There’s new hope for heavy people desperate to lose weight. Many insurers are stepping up their coverage of obesity. Some insurance companies have helped obese patients fight fat for years. They’ve offered weight-loss and wellness programs at businesses, schools and in communities. Some have paid for prescription obesity medications and even covered expensive bariatric surgeries, including gastric bypass.
But now most insurance plans are required to help obese patients try to lose weight under President Obama’s health care law. Exactly how they do it is up to the individual plans. Screening and counseling for obesity has to be covered with no patient cost-sharing (co-payments, co-insurance or deductibles) by most insurers under the preventive services benefit of the Affordable Care Act, says Susan Pisano, a spokeswoman for America’s Health Insurance Plans, the national trade association representing the health insurance industry. Medicare is already covering this service.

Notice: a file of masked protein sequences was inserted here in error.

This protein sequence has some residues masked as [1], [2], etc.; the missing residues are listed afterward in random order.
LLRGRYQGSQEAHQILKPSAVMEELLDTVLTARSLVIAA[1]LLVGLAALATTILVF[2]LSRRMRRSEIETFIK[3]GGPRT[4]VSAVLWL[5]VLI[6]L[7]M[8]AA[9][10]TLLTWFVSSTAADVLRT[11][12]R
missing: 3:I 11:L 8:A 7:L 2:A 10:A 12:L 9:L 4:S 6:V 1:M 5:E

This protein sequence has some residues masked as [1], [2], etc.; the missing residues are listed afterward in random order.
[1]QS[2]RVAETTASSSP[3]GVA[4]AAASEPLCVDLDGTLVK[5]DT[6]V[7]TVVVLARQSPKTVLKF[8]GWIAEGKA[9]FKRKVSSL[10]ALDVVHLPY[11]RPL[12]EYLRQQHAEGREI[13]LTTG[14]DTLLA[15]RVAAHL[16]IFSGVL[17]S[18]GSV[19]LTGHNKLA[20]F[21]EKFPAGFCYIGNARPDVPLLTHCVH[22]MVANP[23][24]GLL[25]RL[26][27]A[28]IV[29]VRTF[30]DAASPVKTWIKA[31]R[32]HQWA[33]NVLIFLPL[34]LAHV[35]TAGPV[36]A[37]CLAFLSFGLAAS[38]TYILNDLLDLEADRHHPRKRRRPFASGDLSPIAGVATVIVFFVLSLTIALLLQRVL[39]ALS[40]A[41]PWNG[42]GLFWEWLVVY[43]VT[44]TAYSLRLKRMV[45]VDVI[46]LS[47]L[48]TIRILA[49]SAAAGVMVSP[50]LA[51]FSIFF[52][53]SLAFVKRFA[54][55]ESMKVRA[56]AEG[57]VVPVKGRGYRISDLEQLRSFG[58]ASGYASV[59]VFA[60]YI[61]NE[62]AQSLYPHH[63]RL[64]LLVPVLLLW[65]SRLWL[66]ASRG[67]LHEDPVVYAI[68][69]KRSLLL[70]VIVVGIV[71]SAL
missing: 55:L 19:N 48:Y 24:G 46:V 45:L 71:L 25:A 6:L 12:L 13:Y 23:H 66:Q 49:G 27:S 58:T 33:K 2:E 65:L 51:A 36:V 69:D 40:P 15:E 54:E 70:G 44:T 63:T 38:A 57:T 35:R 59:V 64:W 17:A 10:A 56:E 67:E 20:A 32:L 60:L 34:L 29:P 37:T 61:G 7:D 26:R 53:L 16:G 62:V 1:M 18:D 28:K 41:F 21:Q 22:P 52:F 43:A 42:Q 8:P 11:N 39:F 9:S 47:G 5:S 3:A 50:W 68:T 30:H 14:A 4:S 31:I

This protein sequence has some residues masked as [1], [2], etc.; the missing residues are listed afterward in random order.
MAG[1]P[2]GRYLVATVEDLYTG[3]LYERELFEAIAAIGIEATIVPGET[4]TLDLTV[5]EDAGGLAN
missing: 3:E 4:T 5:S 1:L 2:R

It’s a part of the law that many plans have put into action already and more will continue to add by January of 2014. Under a provision of the law, some grandfathered plans don’t have to cover obesity screening and treatment if they haven’t changed their overall coverage since 2010 when the law was passed. So, for the plans that have to cover obesity, if a health care provider screens a patient’s BMI (body mass index, a number that takes into account height and weight) and determines that the patient is obese, then the provider may offer initial weight-loss guidance and refer the patient to a professional service.
Plans vary widely in what they will do. Some insurers are offering telephone counseling; others cover visits with a health coach, and some cover group sessions that offer lifestyle advice. Some are even referring patients to Weight Watchers. Insurance coverage for the treatment of obesity was back in the headlines recently when the American Medical Association, the nation’s largest physician organization, decided to recognize obesity as a disease that requires a range of medical interventions for treatment and prevention. Previously it referred to obesity as “a major public health problem.”